Why you should just say “f#@k it” and hit the road while you still can

BY: Jason Brewer

Growing up I didn’t travel a lot. Sure, there was the odd family trip, which usually meant a two-hour car ride to a small Saskatchewan town or a weekend getaway at a cabin. These trips were fun and relaxing and full of moments that have since gone on to become cherished childhood memories that I wouldn’t trade for the world. As time went on, most of my friends and family remained content with exploring their own backyards, but I being born with the wanderlust gene, dreamt of unseen places: the tallest mountains, the bluest seas, the wildest forests—adventure in every form.

Millennial generation— those between the ages of 16 and 34—are more interested in travel than older generations by 23%

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Photo:  © da-kuk

According to the Atlantic, a report by the Boston Consulting Group reveals that the millennial generation—those between the ages of 16 and 34—are more interested in travel than older generations by 23 per cent. The same article states that the United Nations estimates that 20 percent of all international tourists are young people. This influx of young travellers is likely due to the redefining of the meaning of travel— foregoing typical vacations for long and meaningful experiences.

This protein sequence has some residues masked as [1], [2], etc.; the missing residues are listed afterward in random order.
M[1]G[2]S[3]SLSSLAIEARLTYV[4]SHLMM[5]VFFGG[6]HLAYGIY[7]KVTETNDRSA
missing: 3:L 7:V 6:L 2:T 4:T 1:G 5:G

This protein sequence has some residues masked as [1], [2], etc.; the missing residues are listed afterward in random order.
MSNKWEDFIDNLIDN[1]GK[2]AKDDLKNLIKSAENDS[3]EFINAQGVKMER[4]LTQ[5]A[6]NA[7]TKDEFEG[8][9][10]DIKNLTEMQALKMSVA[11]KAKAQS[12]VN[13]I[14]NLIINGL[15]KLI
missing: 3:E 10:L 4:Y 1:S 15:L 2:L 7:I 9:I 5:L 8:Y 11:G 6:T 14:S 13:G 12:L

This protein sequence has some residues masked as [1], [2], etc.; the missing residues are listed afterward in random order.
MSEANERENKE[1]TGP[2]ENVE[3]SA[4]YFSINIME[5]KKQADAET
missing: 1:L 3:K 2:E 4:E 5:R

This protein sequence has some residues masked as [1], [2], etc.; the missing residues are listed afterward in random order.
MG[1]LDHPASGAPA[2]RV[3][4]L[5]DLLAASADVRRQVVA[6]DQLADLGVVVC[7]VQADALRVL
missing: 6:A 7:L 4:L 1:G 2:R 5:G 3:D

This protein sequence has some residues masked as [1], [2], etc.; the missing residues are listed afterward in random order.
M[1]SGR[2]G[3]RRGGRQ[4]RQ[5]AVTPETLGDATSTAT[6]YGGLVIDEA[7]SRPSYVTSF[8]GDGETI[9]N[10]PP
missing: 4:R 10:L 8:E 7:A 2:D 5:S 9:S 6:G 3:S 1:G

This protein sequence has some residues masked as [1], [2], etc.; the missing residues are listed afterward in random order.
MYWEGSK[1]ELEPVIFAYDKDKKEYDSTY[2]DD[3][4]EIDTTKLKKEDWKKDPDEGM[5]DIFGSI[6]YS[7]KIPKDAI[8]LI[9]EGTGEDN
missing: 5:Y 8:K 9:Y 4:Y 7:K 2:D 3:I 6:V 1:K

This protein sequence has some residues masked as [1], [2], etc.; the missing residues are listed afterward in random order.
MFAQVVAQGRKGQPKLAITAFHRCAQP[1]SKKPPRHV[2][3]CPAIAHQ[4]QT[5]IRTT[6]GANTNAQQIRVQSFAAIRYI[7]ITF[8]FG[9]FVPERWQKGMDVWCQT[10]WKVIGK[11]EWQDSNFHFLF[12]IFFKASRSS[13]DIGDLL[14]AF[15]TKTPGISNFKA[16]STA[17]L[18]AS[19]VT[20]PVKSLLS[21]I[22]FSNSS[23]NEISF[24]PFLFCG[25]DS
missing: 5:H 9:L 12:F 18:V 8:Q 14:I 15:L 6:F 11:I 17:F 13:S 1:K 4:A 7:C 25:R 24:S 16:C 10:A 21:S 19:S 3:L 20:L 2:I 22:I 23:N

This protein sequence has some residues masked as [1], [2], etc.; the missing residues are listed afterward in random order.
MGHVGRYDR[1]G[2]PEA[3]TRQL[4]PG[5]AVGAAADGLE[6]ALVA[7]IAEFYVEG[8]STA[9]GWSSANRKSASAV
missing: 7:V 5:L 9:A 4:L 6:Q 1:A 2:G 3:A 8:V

This new definition of travel sees a decrease in the traditional sun, sand and sea holidays and an increase in the exploration of remote destinations. In other words, people are choosing to venture off the beaten path. Another popular choice among young travellers is opting out of the expensive hotel, instead choosing to stay in a hostel, rented room, or even couch surfing. Long-term backpacking trips have become preferable to a two-week getaway.

Young travelers prefer long-term backpacking trips and staying at hostel or even couch surfing choosing to venture off the beaten path

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Photo: © Gorpenyuk

Despite daydreaming daily about the architecture of Europe, the wild jungles of Africa and the Amazon rainforests of South America, I have not actually spent too much time far from home. My travel diary, with its very few pages filled, started when I went on a Japanese exchange and lived for a few weeks with a Japanese family. The experience opened up my eyes and my mind and I haven’t stopped dreaming about the rest of the world since. For years after the trip, I ached to get my foot out the door again, but things like university, work and financial concerns got in the way.

Get a good paying job—with a pension. Save up first and make sure you’re financially secure. You can travel after you retire. The responsible words of almost every parent and grandparent rang in my head like a bell. My problem with this responsible set of steps is that the focus is on future happiness, instead of present happiness. Doesn’t it make more sense to live out your travel dreams now, instead of saving for a future that is in no way guaranteed?

Doesn’t it make more sense to focus on present happiness instead of putting your life on hold for unknown amount of time?

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© da-kuk